Oblomov17 Mon 28-Aug-17 10:41:01

Oh I know exactly what you mean. Our 13 year old is so rude and horrible ATM. His football team mum's report exactly the same.

The 3 week punishment is too long though. Like pp said, That only really punishes you. Finding a punishment that he really cares about is very hard. But it needs to be short and effective.

Really I don't want to punish, because to be fair, it's very negative isn't it? I want him to just be pleasant because he wants to be, but I actually don't know how to instil that in him. That's actually very tricky.

BackieJerkhart Mon 28-Aug-17 10:43:20

A Jug of cold water would end up with him shouting, slamming doors, possibly throwing things, taking it out on his brother. He has gotten aggressive and squared up to me in the past. It certainly wouldn't result in him getting up and getting dressed. He would rather lay in a wet bed than give in to me.

When I talk to him when he is calm he cries and says he is sorry for his behaviour. He would promise to behave but he forgets it almost immediately and I am on his case again which I hate.

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BackieJerkhart Mon 28-Aug-17 10:48:31

Really I don't want to punish, because to be fair, it's very negative isn't it? I want him to just be pleasant because he wants to be, but I actually don't know how to instil that in him. That's actually very tricky.

Yes this is it. I hate having to punish him. I model polite behaviour and pleasant tones but every time he opens his mouth is like he is speaking to shit on the ground. It disgusts me.

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claraschu Mon 28-Aug-17 10:56:27

Just a small suggestion-

I think punishments should involve getting rid of something which is bad for a child anyway- so no screens, or no junk food, etc.

Perhaps in the future, try not to punish him by stopping him from doing things which are going to be good for him (like camp).

crazyhairdontcare Mon 28-Aug-17 11:02:38

So what if he shouts and slams doors? At the moment he's 'winning' and your DS2 is already suffering because you're all stuck indoors. In my opinion you don't teach children anything by being nice and letting them get away with whatever they feel like, it's a recipe for disaster. I'm not being judgey or mean, I honestly do get that it's hard. And I hate hate hate the days where I feel like I'm always going on at my DS or moaning about something, but that is because of the choices that he makes, which he knows are wrong. If I let him get away with these things then he'd basically be on his playstation 24/7 and be a thoroughly unpleasant human being.

Friendshipsareexhausting Mon 28-Aug-17 11:03:18

I would second the punishment being things like screen time rather than things like camp which are actually good for him.

Can you wake him up with options- today your brother and I are going to a castle, you may come with us and then go out with friends or you may stay at home, if you are home when we get back and the hoovering is done you may then go out with friends. He might quite like the idea of being able to choose and both options would work for you.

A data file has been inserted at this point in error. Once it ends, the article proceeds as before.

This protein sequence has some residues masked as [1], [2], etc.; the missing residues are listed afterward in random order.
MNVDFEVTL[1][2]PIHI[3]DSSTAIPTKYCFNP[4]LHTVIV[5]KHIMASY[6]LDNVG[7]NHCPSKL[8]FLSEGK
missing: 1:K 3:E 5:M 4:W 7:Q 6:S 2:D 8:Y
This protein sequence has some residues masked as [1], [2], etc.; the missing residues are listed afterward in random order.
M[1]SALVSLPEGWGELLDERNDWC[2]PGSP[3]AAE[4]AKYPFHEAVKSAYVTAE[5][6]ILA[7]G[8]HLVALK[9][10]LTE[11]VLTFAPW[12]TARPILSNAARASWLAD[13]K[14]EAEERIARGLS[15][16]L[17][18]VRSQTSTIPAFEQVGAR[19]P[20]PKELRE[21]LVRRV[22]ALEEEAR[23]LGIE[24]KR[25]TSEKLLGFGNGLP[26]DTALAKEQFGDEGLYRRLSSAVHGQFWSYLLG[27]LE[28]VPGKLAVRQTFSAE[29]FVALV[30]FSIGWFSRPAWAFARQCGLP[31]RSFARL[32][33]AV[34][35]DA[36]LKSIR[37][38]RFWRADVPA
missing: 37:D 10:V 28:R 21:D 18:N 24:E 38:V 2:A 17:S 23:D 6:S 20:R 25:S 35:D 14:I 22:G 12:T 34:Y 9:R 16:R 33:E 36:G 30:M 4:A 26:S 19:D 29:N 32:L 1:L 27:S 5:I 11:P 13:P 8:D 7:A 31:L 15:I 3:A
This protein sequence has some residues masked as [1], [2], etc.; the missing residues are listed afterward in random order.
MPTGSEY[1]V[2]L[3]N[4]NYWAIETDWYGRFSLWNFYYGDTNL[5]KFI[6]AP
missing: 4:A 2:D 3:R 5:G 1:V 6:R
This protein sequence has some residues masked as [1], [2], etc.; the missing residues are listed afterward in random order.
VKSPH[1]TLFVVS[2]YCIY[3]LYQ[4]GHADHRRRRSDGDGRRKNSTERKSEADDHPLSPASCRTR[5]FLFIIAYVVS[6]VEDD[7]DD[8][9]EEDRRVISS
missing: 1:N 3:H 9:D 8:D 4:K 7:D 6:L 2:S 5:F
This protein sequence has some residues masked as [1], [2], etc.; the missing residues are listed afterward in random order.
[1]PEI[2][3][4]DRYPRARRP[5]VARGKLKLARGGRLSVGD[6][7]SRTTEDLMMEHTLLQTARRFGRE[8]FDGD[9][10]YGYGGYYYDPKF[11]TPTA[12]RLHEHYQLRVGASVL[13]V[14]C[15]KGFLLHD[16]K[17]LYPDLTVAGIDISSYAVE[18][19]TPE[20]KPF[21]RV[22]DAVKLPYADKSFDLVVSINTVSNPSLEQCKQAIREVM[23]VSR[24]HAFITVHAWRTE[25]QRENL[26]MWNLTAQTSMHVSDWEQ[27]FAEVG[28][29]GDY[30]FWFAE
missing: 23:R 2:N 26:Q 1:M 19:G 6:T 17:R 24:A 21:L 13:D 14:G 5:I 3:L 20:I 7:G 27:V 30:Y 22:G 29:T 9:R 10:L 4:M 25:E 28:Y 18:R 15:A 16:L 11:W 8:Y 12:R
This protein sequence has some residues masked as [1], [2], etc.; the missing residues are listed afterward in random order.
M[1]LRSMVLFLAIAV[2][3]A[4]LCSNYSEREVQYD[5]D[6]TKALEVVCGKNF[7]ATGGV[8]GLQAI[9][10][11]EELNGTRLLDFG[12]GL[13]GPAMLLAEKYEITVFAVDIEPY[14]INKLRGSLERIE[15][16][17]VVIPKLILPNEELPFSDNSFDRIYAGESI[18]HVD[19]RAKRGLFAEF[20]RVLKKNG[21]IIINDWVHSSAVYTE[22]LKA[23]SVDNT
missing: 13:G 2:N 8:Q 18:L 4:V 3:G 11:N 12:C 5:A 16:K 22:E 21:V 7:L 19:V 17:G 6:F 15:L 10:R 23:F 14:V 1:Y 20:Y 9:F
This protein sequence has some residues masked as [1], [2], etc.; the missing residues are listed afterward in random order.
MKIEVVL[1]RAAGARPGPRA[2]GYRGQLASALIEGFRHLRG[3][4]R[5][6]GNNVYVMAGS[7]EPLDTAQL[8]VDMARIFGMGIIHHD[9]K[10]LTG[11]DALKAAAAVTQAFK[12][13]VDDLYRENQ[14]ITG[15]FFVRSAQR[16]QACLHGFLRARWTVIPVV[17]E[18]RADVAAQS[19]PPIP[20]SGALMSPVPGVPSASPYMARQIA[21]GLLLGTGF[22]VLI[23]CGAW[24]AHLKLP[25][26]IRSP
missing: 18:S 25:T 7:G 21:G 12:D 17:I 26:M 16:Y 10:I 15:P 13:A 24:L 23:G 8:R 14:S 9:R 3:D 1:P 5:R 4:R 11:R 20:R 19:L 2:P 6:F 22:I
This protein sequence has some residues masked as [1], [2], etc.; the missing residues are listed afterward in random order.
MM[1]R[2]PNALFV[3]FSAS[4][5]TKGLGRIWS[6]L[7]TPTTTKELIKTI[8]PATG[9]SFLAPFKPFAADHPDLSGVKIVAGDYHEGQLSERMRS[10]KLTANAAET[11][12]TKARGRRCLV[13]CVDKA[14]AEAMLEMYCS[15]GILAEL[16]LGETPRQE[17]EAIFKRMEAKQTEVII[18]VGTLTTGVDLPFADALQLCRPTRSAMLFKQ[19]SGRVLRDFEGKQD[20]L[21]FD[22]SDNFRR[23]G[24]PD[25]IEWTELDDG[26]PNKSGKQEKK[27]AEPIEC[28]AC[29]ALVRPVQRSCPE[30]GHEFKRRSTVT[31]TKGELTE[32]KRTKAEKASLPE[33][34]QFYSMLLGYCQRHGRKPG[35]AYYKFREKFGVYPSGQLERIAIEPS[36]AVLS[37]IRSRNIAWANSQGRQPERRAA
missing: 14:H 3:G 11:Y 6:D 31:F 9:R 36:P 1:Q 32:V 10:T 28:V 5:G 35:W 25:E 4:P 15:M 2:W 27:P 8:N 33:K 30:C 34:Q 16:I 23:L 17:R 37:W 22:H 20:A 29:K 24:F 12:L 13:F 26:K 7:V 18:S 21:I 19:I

MissHavishamsleftdaffodil Mon 28-Aug-17 11:06:15

His behaviour is working well for him. He behaves how he wants and enjoys the power and attention of you trying entice and be positive. If consequences he doesn't like get involved then he gets angry and aggressive or runs away to upset you, and that's successfully intimidating you into not wanting to risk upsetting him. Why would he need to change behaviour that is so rewarding? He understands and is telling you he knows this behaviour is not ok, but it's irresistible in the moment.

What may help is working on the behaviour not working out well for him. No attention for not getting up, and do what you planned to whether he comes or not. He doesn't get to control the family, and at twelve he's getting old enough to make a different plan if he doesn't want to come with you and do 2. If he knows his going out alone will scare you into compliance then he will use that. Where do you think he would go? What would he do with that time that worries you, or do you think the aim of disappearing would be the effect it would have on you?

JaneEyre70 Mon 28-Aug-17 11:09:41

It's truly horrendous going through these's 98% misery and stress, with the odd moment thrown in that reminds you of the good kid underneath. I always remember watching a programme on TV about the effects of hormones and puberty on teenagers, and it was fascinating to see what was going on. Their bodies and brains go through such massive changes, and I think we sometimes forget that they are totally powerless going through this. I found taking a really concrete stand on certain things helped, ie what their chores were, and making consequences instant, not long term. They are testing your boundaries all the time, and by not budging, you're giving them a lot of reassurance but jesus it's hard work. They do come out the other side, mine are all amazing and wonderful at 24, 21 and 19 but their teenage years were the most testing phase of all flowers.

BackieJerkhart Mon 28-Aug-17 12:41:18

Yes his behaviour is working out very well indeed for him.

What worries me about him just running off out of the house is that it basically is a big fat flashing neon sign saying he can do as he likes and I have zero control over it. He can go where he wants. At 12. He doesn't need to ask, if he really wants to go he just can. And when he is gone I have no idea where he could be or who with. I hate the thought of him twigging on to this fact and just getting lost on that pattern of behaviours. I know I am thinking worst case scenario as so far he has only done if that once but I worry if he gets the idea he can just do that.

I have taken DS2 out to the cinema, I called into the room and told DS1 where we were going and he just said ok. Not sure if he is bothered or not.

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Friendshipsareexhausting Mon 28-Aug-17 12:55:22

Well done for taking ds2 out, he needs to enjoy his summer as well.
Good luck for when you get back and remember it is just a phase, even if it's one of the longer ones!

MurielsBottom Mon 28-Aug-17 13:17:22

There needs to be consequences for everything even if he doesn't seem to respond at first. We got a point where DD had no phone, no money, no bedroom door, no tv or playstation time. Eventually it just clicked that if she made an effort her life was much more comfortable.
The same with school, she had a large number of detentions for being late and then she suddenly decided that she was frustrated by spending all her time in detention. It was like she just woke up one day.

I would definitely leave him in bed if he has not got up when you asked. Go out, enjoy yourselves - it is a shame that his younger sibling has to miss out. Make sure there are serious consequences to him leaving the house without permission and then follow through.